By the mid s, the tides had begun to change in how scholars told the history of slavery. For generations, historians propagated the narrative that slavery benefited people of African descent because they were innately indolent, inferior, and in need of white supervision. Beginning in the s, scholars began to challenge that view by uncovering accounts of slave revolts as well as compelling evidence of everyday acts of resistance and defiance. This scholarship found its audience not among academics but in the general public. These new interpretations also helped galvanize the civil rights movement, uncovering a tradition of black resistance that inspired a range of other social movements. There, historians who had been blacklisted from the academy taught working-class adults about the history of slavery.
Why MLK's Right-Hand Man, Bayard Rustin, Was Nearly Written Out of History
Don’t be fooled by Bernie Sanders — he’s a diehard communist
On the morning of August 28, , Dr. Martin Luther King Jr. While King spoke as the face of the civil rights movement , another man stood behind the scenes, an indispensable force within the movement. He was Bayard Rustin, a man whose life was shaped by the very prejudices the movement fought against, not only because of his race, but also because he was gay. Rustin would spend his life fighting for the rights of others, even while facing discrimination of his own. To the hundreds of thousands who were bused to Washington for the march, Rustin was synonymous with the movement.
The book compiled essays Trotsky wrote in the s and s criticizing Social Democrats and Stalinists for failing to interpret correctly the capitalist character of fascism and its imminent threat to the German working class. Broadly, Trotsky argued that the failure to understand and fight fascism could cripple both working-class struggles and the capacity of Communist organizations to transform society. But what were the costs to American writers who themselves held radical commitments and considered themselves revolutionaries?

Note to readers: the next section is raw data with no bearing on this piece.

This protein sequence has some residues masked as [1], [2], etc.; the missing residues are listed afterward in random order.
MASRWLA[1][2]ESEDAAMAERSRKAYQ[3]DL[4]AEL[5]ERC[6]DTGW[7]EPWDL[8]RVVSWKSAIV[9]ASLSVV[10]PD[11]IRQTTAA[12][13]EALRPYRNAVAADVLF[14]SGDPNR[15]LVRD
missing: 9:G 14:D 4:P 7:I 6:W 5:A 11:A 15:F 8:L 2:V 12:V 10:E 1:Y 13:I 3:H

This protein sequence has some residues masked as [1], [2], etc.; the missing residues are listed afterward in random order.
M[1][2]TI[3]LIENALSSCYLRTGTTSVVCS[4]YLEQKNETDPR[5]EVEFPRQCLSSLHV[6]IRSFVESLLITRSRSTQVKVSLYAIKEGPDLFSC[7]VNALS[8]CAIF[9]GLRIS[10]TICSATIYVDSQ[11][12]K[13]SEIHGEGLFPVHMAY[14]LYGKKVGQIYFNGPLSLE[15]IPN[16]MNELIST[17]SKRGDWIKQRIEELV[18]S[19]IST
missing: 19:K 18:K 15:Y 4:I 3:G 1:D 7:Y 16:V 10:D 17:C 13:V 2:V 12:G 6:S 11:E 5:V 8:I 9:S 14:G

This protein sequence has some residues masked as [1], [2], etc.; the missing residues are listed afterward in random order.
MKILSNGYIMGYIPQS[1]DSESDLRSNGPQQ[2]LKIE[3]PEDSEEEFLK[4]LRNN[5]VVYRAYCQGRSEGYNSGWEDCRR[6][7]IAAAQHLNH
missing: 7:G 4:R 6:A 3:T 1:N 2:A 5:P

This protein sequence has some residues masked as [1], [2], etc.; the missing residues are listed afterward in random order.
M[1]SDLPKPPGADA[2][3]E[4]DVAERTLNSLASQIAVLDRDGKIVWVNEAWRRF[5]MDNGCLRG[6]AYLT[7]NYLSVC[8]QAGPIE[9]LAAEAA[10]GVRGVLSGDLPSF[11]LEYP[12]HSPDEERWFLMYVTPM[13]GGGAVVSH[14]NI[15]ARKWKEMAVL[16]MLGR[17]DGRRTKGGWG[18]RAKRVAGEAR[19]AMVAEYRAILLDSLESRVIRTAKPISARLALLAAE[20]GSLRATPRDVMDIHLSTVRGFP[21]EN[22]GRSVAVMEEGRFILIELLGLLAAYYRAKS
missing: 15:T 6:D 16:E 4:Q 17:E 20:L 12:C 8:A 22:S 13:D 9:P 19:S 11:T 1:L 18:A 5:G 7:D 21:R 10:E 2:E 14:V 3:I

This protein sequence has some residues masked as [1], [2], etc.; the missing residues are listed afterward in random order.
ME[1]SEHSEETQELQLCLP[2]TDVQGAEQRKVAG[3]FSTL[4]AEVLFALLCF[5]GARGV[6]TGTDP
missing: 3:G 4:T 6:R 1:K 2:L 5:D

W hen civil rights leaders met at the Roosevelt Hotel in Harlem in early July to hammer out the ground rules by which they would work together to organise the March on Washington there was really only one main sticking point: Bayard Rustin. Rustin, a formidable organiser and central figure in the civil rights movement, was a complex and compelling figure. Raised a Quaker, his political development would take him through pacifism, communism, socialism and into the civil rights movement in dramatic fashion. In , after refusing to fight in World War Two, he had been jailed as a conscientious objector. It was primarily through him that the leadership would adopt non-violent direct action not only as a strategy but a principle.